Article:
Campus employers adjust to wage increase

By Gus Bode

Emotions mixed about pay raises for student workers

Starting Jan. 28, student workers may notice a change in their paychecks-they will be bigger.

With the raise in the Illinois minimum wage at the beginning of the year, all student workers at SIUC will be receiving at least $6.50 per hour. This change was part of a bill signed by Gov. Rod Blagojevich in 2003 that increased the state minimum wage from $5.15 per hour to $5.50 per hour Jan. 2004 and raised it another dollar this year.


Before the increase, SIUC student workers received $6.05 per hour, which was 55 cents above the Illinois state minimum wage at the time. Now, the wage is the same on campus as it is for the rest of the state.

While this pay raise will put extra money in the pockets of student workers, it will also demand more money from campus employers, leaving several questions about where the money will come from.

Some of the money will come from recent years’ tuition increases. Chancellor Walter Wendler said this money is in effect “redistributed” because it both comes from and goes to the students.

The University is providing money to all departments that hire student workers. So far, it has committed nearly $240,000 for the minimum wage increase. Wendler said by next year that figure could be higher.

Wendler said he believes this wage increase will make on-campus jobs more attractive.

Every student worker, including those who were previously above the minimum threshold, will be receiving a pay raise as well. Wendler said having an on-campus job gives students more of an opportunity to get involved in the school.

“If people need work, they should be looking all the time,” Wendler said.


SIUC employs nearly 6,000 student workers, many of whom are on financial aid. Donna Williams, an accountant for the Financial Aid Department, said student workers who have federal work-study don’t have to worry about losing their jobs.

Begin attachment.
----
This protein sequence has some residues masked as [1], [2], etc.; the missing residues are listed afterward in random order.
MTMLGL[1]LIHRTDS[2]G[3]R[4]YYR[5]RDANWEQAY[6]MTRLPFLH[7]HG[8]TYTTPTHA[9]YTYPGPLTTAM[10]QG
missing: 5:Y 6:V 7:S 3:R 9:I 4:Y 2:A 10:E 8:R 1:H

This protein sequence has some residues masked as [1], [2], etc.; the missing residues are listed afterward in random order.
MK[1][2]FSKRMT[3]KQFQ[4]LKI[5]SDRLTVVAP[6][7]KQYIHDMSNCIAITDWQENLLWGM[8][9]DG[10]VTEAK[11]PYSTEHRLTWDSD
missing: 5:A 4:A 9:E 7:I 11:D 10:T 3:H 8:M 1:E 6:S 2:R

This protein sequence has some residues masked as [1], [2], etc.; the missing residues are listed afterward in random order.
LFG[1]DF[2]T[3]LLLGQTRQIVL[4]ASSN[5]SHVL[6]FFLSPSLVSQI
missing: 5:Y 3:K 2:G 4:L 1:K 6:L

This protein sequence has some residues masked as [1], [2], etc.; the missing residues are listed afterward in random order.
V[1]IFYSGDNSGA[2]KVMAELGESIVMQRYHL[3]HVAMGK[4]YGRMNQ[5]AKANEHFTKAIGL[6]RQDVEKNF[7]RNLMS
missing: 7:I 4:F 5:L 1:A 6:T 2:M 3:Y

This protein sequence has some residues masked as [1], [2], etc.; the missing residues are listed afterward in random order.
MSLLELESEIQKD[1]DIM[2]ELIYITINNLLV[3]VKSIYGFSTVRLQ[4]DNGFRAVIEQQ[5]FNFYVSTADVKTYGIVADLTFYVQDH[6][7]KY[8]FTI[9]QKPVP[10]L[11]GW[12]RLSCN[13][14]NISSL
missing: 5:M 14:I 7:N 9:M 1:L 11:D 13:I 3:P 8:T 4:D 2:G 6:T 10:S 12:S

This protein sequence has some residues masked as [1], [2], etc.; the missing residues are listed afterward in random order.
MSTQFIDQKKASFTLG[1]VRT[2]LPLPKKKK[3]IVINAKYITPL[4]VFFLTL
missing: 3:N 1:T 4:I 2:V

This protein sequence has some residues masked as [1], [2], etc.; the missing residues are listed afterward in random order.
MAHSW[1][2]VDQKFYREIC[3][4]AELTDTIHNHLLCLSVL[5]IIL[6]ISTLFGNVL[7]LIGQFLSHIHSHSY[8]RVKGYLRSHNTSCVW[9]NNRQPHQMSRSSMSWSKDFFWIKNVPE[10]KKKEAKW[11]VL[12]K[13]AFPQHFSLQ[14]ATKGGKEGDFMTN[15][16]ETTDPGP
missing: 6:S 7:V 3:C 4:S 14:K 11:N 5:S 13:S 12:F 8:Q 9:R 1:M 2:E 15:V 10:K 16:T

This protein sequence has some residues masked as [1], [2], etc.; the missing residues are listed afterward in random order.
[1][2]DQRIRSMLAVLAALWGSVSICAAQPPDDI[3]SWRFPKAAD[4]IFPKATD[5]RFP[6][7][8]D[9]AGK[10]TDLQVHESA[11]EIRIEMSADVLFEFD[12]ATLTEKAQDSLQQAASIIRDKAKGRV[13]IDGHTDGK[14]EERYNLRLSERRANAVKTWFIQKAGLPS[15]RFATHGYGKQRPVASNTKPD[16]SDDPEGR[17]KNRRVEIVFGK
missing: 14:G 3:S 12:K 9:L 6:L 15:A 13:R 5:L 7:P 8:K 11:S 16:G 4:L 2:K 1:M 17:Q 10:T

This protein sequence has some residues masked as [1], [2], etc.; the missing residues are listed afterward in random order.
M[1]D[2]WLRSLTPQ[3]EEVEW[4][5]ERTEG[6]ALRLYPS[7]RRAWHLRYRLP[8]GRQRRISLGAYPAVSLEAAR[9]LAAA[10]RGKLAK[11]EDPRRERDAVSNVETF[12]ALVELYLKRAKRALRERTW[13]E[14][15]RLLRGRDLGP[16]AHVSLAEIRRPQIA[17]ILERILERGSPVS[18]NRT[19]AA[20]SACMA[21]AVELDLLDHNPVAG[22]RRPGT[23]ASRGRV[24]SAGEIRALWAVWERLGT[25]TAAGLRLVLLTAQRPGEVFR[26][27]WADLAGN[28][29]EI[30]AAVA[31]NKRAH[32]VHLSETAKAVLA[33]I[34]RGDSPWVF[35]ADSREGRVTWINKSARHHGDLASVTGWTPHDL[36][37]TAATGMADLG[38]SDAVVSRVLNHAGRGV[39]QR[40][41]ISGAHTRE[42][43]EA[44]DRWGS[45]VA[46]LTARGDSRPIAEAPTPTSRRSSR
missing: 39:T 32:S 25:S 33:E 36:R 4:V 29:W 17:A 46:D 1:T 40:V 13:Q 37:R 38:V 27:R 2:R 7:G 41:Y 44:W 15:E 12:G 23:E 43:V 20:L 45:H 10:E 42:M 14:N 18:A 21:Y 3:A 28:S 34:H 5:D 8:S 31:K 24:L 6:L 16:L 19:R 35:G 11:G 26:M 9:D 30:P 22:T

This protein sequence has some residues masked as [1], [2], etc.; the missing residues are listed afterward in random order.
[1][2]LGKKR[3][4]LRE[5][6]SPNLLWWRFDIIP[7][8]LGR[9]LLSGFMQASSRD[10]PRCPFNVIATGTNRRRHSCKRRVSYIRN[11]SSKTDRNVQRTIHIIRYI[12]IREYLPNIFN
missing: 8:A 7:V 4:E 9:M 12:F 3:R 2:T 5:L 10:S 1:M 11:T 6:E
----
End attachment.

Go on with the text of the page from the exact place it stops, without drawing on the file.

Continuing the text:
“We won’t cut any hours,” Williams said. “We won’t cut any workers.”

While the money the University is providing will go to most departments on campus, some areas that hire student workers, such as the Recreation Center and the Student Center, won’t receive any money.

These areas are independent businesses. The Recreation Center, the Daily Egyptian and the Student Center will not receive any money from the University to pay their workers and thus will not receive any extra money to help pay employees for the wage increase. They will have to find a way to pay their workers the same minimum wage as the rest of campus without the extra help.

Sheila Echols, an accounting associate from the Student Center business office, said they are not sure yet how it will come up with the extra funds.

“It’s kind of unknown what the financial impact is going to be,” Echols said.

The Student Center does receive government funding, so Echols said she will encourage workers to apply for federal work-study if possible. If students are not able to do this, the Student Center will have to pay 100 percent of the wages for students not on federal work-study.

Echols said requiring employees to be on work-study is a possibility if the Student Center cannot find the money to make up the difference.

Bill McMinn, director of operations for the Recreation Center, said they will find ways of cutting back spending without cutting any staff.

“People are our most important resource,” McMinn said. “The last thing we are going to do is cut staffing.”

McMinn said the Recreation Center cannot afford to cut any positions because many of the jobs, such as lifeguards and trainers, are specialized positions that require certain skills. Instead of cutting workers, McMinn said they will have to cut back on equipment spending and maintenance.

The Recreation Center has increased self-generated income in the past couple of years, and McMinn said he hopes they will be able to do so again this year to compensate for the wage increases.

Reporter William Ford can be reached at